nces of Lower Austria and Styria.
For more than a century, Vienna has put much effort into permanently protecting its “spring water”– for very valid reasons, as we now understand. This water is a valuable resource that needs to be sustainably managed and protected. Natural resource management plays a vital role in this respect. Vienna currently owns some 320 square kilometres of woodland in the two wellhead protection areas, a surface that is almost as large as the city of Vienna itself. To protect and secure Vienna’s drinking water supply, there are plans to acquire even more land in the water protection areas in the future. The forestry office staff have established a series of rules for a sustainable management of the protected forests. One rule in forest management is to completely renounce large-scale deforestation and to seek to replace traditional afforestation by the self-rejuvenation of the forest. Another rule is to ban the use of pesticides and artificial fertilisers in the protected areas. This conservative policy is also adopted with forest roads: they are only built in areas where they are absolutely necessary for forest cultivation. The burden of the transportation of trees is shifted off nature’s shoulders and on to horseback: supported by mobile cable cars and tow trucks, Haflinger horses drag the felled logs out of the forest. Forestry experts are aware that only a healthy forest can provide clean and fresh water with its impeccable taste. (Source: MD 49 – Forestry Office and Urban Agriculture) Information & Contact:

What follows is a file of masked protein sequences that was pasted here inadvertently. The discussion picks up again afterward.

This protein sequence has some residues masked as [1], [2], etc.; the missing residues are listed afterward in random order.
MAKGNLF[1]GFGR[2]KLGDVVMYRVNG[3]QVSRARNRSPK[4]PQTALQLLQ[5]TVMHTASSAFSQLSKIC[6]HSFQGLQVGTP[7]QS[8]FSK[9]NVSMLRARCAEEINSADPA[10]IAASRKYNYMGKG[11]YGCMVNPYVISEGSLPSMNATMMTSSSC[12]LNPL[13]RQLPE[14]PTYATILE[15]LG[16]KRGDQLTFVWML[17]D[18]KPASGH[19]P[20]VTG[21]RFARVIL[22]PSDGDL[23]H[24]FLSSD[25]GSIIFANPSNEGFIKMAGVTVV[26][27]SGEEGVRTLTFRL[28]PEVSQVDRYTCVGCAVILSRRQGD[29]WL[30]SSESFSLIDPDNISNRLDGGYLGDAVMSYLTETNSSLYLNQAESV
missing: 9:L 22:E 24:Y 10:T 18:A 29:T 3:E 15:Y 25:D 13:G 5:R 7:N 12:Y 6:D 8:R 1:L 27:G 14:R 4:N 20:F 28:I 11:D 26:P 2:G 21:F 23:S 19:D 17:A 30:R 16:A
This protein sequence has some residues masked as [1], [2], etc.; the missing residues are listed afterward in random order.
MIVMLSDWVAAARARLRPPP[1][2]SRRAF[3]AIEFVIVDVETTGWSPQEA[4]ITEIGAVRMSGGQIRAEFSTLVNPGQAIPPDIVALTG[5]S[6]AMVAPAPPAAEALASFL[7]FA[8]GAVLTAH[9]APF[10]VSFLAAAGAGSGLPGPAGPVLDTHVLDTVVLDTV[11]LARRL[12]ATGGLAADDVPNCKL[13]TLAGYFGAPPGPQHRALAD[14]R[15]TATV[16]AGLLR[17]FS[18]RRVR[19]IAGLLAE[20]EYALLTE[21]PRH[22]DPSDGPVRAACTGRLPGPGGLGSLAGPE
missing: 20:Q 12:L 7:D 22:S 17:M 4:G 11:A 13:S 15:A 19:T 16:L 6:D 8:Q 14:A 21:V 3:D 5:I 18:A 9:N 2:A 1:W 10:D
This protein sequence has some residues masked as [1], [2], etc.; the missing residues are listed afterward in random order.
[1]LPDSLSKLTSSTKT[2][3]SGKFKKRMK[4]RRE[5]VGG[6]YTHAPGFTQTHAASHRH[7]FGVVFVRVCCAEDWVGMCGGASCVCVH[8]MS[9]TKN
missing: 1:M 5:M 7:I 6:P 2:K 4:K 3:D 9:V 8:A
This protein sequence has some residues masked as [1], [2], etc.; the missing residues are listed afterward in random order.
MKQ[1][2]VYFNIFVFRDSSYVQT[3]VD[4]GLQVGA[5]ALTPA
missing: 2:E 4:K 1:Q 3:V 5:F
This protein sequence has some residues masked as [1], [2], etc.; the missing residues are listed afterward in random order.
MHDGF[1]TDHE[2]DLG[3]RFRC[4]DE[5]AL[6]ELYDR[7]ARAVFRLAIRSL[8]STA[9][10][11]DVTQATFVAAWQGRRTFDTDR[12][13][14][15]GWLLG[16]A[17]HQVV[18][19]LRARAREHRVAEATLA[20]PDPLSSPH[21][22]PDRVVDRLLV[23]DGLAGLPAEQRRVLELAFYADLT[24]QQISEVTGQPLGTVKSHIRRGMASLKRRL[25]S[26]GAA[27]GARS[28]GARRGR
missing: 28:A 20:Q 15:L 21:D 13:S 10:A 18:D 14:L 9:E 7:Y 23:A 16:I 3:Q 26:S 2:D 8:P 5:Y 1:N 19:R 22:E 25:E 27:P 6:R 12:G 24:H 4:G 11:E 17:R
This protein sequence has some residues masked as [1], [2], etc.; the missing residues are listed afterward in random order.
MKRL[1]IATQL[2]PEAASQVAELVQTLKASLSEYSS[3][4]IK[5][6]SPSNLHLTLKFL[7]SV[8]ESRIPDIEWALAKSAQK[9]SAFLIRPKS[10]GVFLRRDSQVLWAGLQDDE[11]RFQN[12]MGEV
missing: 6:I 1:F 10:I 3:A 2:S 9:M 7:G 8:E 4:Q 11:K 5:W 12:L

Vienna Municipal Department 49 (Forestry Office and Urban Agriculture)
Dipl. Ing. Andreas Schwab
Tel. +43 1 4000-97 922